By the induction hypothesis, all terms vanish except the first, leaving
$$0=b_0^{k+1}a_k$$
which completes the induction.
Returning to the problem at hand, we see that $b=b_0^{m+1}$ is such that
$$ba_0=ba_1=\cdots=ba_m=0.$$
If $b_0\ne 0$ then we are done, because $b=b_0^{m+1}\ne 0$ by the prohibition on nilpotent elements. The case of $b_0=0$ is somewhat trivial. If $b_0=0$, we may rewrite $g$ as $g(x)=x^r h(x)$ where the degree-zero coefficient of $h(x)$ is non-zero, and then the above analysis goes through by using the coefficients of $h$ rather than those of $g$.
### Herstein 3.11.6*: Let $R$ be a commutative ring and let $f\in R[x]$ be a zero divisor given by $f(x)=a_0+a_1 x+\cdots+a_m x^m$. Prove there exists non-zero $b\in R$ such that $ba_0=ba_1=\cdots=ba_m=0$. This is the same as problem 3.11.5 without the nilpotency condition.
Here is a clever and subtle proof of this result due to [this math.stackexchange.com post](http://math.stackexchange.com/a/83171/37832).
Let non-zero $g\in R[x]$ be of minimal degree such that $fg=0$ and write $g=b_0+b_1 x+\cdots+b_n x^n$. Suppose that there does not exist any such $b$ having $ba_0=\cdots=ba_m=0$.
If all of the coefficients $a_i$, $i=0,\ldots,m$ annihilate $g$, having $a_i g=0$, then we would certainly have
$$a_i b_n=0$$
for every $i$. However, this would lead to
$$b_n f=b_n a_0+\cdots+b_n a_m x^m=0,$$
contradicting our supposition that no such $b=b_n$ exists.
Therefore if we accept that no such $b$ exists, then some coefficient fails to annihilate $g$. In particular, there is a largest index $i$ such that $a_i g\ne 0$. Now,
$$
\begin{multline*}
fg=\Big(a_0+\cdots+a_i x^i+\cdots+a_m x^m\Big)\Big(b_0+\cdots+b_n x^n\Big)\\
=\Big(a_0+\cdots+a_i x^i\Big)\Big(b_0+\cdots+b_n x^n\Big)=0
\end{multline*}
$$
because $a_j g=0$ for $j>i$. Expanding this product, it is seen that $a_i b_n=0$ so that ${\rm deg}(a_i g)< n$ because we have previously determined that $a_i g\ne 0$. We had supposed that $g$ was the non-zero polynomial of least degree which annihilated $f$, but now we are forced to conclude that $f\cdot(a_i g)=0$ as well. This contradiction proves our result.
The above proof does not exhibit any concrete element of $R$ which sends $f$ to zero. A [constructive proof](http://math.stackexchange.com/a/227787/37832) shows that every coefficient of $f$ must indeed annihilate $g$ (contrast with the second paragraph) and has us conclude that
$$b_n f=0.$$
### Herstein 3.11.7*: Let $R$ be a commutative, unital ring. Show that $f\in R[x]$ given by $f(x)=a_0+a_1 x+\cdots+a_n x^n$ is a unit in $R[x]$ if and only if $a_0$ is a unit in $R$ and $a_1,\ldots,a_n$ are nilpotent in $R$.
There is intuition to be gained here from writing
$$\frac{1}{f}=\frac{1}{a_0(1+f')},$$
where $f'=(f-a_0)/a_0$, and then "Taylor expanding":
$$\frac{1}{f}=\frac{1}{a_0}\left(1-f'+f'^2-\cdots\right).$$
Roughly speaking, this should only make sense when (1) $a_0$ is invertible, and (2) the series terminates due to nilpotency. Now we seek to formalize this argument.
One way of doing so is to postulate this **lemma**: Let $S$ be a commutative, unital ring and let non-zero $n\in S$ be nilpotent with $n^k=0$. Then $1+n$ is a unit. **Proof**: Indeed, if we try the "Taylor expansion" as an inverse, we find
$$(1+n)(1-n+n^2-\cdots+(-1)^{k-1}n^{k-1})=1+(-1)^{k-1}n^k=1,$$
a telescoping sum. The series expansion for the inverse of $1+n$ may make sense in a formal context even if it does not terminate, but in our case we don't need to worry -- it terminates thanks to the nilpotency of $n$.$\quad\Box$ Furthermore, if $u\in S$ is any unit, we have $u+n=u(1+u^{-1}n)$ is again a unit because $u^{-1}n$ is nilpotent.
Now suppose that $a_0$ is a unit in $R$ and $a_1,\ldots,a_n$ are all nilpotent, say with nilpotency indices $k_i$ such that $a_i^{k_i}=0$. We have that $f_0=a_0$ is a unit, and, by the lemma, $f_1=a_0+a_1 x$ is again a unit because $a_1 x$ is nilpotent, $(a_1 x)^{k_1}=a_1^{k_1} x^{k_1}=0$. The lemma applies because $R[x]$ is a commutative, unital ring by exercise 3.11.1. Now repeating this stacking process $n-1$ more times, we conclude that $f=f_n$ is a unit.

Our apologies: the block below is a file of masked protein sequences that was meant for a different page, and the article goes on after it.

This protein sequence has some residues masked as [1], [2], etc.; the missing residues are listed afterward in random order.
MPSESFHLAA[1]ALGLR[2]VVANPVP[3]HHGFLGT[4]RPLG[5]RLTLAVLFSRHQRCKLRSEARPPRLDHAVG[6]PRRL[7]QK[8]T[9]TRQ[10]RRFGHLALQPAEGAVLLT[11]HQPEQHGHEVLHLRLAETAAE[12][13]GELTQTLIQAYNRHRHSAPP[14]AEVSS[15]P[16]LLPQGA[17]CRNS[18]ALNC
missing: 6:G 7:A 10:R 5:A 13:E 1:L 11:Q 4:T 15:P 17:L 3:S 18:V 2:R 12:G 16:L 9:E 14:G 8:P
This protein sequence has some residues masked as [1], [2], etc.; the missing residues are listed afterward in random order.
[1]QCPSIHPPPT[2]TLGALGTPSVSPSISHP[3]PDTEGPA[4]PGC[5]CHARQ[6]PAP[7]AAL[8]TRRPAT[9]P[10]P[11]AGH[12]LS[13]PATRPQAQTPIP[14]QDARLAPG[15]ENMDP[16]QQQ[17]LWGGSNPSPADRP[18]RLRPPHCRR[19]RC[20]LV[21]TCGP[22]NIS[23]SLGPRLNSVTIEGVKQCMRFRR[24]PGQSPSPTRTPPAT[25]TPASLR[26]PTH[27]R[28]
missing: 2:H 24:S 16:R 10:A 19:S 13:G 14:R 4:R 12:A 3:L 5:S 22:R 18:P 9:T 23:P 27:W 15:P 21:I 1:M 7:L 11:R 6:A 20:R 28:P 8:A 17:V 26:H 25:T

On the other hand, suppose that $f$ were a unit and that
$$g(x)=b_0+b_1 x+\cdots+b_n x^n$$
were such that $fg=1$. Writing out the product explicitly, we have that $a_0 b_0=1$ so that $a_0$ must be a unit. At the highest degree terms, we find
$$a_n b_m=0$$
and
$$a_n b_{m-1}+a_{n-1}b_m=0.$$
Multiplying the second equation by $a_n$, the second term in the sum vanishes, and we are left with $a_n^2 b_{m-1}=0$. This suggests that ever higher powers of $a_n$ should annihilate each successive coefficient of $g$, counting downwards. Performing the relevant induction, we see that it is true and, as a result, $a_n^{m+1}$ annihilates every coefficient in $g$. Now
$$a_n^{m+1}=a_n^{m+1}(fg)=f\cdot(a_n^{m+1}g)=0$$
shows that $a_n$ is nilpotent.
Finally, we consider the polynomial
$$f-a_n x^n$$
which is a unit by the lemma, because $f$ is a unit and $a_n x^n$ was just shown to be nilpotent. Repeating the argument from above, we conclude that $a_{n-1}$ is nilpotent. By induction, the same may be said of each coefficient $a_i$ with $i>1$.
Some nudges toward this solution were provided by this [excellent site](http://www.mathreference.com/id-rad,nilu.html). There is also a very well known, elegant proof that unit $f$ implies nilpotent coefficients. It can be found in [this math.stackexchange.com post](http://math.stackexchange.com/a/82751/37832). However, it is clearly not the solution Herstein had in mind, because prime ideals have not been introduced at this point in the text. Also, to say that a prime ideal exists in $R$ is a non-trivial statement, [equivalent to the axiom of choice](http://en.wikipedia.org/wiki/Krull%27s_theorem).
### Herstein 3.11.8: Let $F$ be a field. Prove that $F[x_1,x_2]$ is not a principal ideal domain.
We try the most natural thing, which is to look at the ideal generated by $x_1$ and $x_2$. This hasn't been defined in the text, but we take a stab, writing
$$I=(x_1,x_2)=\{ax_1+bx_2\mid a,b\in F[x_1,x_2]\}.$$
It is trivial to see that $I$ is indeed an ideal of $F[x_1,x_2]$.
Let $d\in I$ be arbitrary. Because $F$ has no zero divisors and $d$ is built on top of $x_1$ and $x_2$, we must have ${\rm deg}(d)\ge 1$. Here we define the degree of a multivariate monomial as the sum of the powers on its indeterminates, and the degree of a multivariate polynomial as the largest out of the degrees of its constituent monomials. If $d$ were to generate the ideal, we would also have $d\mid x_1$ and $d\mid x_2$, which is only possible if $d$ is a constant, having degree zero. Therefore the ideal $I$ is not principal and $F[x_1,x_2]$ is not a principal ideal domain.